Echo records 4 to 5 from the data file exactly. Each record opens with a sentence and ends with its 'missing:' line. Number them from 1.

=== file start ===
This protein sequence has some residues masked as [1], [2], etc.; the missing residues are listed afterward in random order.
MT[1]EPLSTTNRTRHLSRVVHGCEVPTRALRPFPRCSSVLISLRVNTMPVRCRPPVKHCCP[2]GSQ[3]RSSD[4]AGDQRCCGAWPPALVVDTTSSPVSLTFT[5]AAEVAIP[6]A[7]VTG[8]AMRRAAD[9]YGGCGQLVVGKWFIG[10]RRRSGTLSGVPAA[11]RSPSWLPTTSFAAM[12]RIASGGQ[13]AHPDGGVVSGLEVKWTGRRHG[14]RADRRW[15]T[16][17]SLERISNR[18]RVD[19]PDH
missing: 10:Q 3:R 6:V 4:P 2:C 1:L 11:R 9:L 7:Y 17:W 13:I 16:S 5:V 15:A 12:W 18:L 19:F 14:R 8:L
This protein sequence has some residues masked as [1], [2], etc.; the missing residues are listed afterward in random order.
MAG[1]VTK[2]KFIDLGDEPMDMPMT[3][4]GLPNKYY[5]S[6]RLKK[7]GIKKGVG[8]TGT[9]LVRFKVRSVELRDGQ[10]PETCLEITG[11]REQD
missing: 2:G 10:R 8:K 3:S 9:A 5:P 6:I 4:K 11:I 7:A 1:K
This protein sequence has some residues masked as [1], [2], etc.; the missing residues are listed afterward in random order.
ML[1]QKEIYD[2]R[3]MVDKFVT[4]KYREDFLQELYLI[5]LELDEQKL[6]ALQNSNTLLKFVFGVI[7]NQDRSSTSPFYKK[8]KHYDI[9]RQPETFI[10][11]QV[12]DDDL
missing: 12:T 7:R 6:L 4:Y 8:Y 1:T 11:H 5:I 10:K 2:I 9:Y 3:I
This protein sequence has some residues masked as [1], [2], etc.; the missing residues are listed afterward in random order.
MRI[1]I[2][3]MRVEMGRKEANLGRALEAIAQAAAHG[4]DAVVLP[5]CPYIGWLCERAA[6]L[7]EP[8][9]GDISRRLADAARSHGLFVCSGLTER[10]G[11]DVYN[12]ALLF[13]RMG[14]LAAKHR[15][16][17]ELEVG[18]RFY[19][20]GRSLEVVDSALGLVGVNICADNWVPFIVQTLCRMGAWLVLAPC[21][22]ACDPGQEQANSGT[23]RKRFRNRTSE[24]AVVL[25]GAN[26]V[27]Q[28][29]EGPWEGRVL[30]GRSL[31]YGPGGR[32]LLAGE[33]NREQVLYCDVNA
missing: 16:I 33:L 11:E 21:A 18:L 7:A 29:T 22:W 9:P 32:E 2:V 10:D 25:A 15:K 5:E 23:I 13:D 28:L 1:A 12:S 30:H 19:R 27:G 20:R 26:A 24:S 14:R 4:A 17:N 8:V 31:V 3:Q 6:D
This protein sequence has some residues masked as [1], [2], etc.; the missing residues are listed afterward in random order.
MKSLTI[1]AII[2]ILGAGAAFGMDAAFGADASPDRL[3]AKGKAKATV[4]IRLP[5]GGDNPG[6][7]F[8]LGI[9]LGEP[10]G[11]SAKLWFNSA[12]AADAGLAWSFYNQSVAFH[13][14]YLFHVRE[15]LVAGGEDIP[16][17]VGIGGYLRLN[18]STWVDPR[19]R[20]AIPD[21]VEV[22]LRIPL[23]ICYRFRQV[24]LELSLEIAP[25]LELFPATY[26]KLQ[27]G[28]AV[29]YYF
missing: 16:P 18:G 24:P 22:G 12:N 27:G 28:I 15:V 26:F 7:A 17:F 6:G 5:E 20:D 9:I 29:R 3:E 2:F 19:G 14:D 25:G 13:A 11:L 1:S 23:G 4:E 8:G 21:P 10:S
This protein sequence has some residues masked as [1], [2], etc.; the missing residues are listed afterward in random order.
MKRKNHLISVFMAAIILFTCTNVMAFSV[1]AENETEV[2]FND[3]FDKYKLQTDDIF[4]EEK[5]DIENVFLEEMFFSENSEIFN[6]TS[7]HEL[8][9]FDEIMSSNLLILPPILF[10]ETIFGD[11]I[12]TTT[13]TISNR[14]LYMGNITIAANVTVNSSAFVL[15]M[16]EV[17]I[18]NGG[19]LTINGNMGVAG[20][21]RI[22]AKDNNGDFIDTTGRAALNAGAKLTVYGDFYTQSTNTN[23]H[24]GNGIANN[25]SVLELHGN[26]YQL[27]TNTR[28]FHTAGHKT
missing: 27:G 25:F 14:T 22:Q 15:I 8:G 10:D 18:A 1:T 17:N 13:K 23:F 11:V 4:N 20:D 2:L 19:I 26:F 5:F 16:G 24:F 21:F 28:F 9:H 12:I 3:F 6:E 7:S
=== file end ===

This protein sequence has some residues masked as [1], [2], etc.; the missing residues are listed afterward in random order.
MRI[1]I[2][3]MRVEMGRKEANLGRALEAIAQAAAHG[4]DAVVLP[5]CPYIGWLCERAA[6]L[7]EP[8][9]GDISRRLADAARSHGLFVCSGLTER[10]G[11]DVYN[12]ALLF[13]RMG[14]LAAKHR[15][16][17]ELEVG[18]RFY[19][20]GRSLEVVDSALGLVGVNICADNWVPFIVQTLCRMGAWLVLAPC[21][22]ACDPGQEQANSGT[23]RKRFRNRTSE[24]AVVL[25]GAN[26]V[27]Q[28][29]EGPWEGRVL[30]GRSL[31]YGPGGR[32]LLAGE[33]NREQVLYCDVNA
missing: 16:I 33:L 11:E 21:A 18:L 7:A 29:T 22:W 9:P 32:E 2:V 10:D 25:A 15:K 5:E 23:I 13:D 28:L 1:A 12:S 30:H 19:R 27:G 20:R 26:A 24:S 14:R 4:A 17:N 8:V 31:V 3:Q 6:D
This protein sequence has some residues masked as [1], [2], etc.; the missing residues are listed afterward in random order.
MKSLTI[1]AII[2]ILGAGAAFGMDAAFGADASPDRL[3]AKGKAKATV[4]IRLP[5]GGDNPG[6][7]F[8]LGI[9]LGEP[10]G[11]SAKLWFNSA[12]AADAGLAWSFYNQSVAFH[13][14]YLFHVRE[15]LVAGGEDIP[16][17]VGIGGYLRLN[18]STWVDPR[19]R[20]AIPD[21]VEV[22]LRIPL[23]ICYRFRQV[24]LELSLEIAP[25]LELFPATY[26]KLQ[27]G[28]AV[29]YYF
missing: 16:P 18:G 24:P 22:G 12:N 27:G 28:I 15:V 26:F 7:A 17:F 6:G 5:E 20:D 9:I 29:R 3:E 2:F 19:G 14:D 25:G 13:A 11:L 1:S 23:G 4:E 8:G 21:P 10:S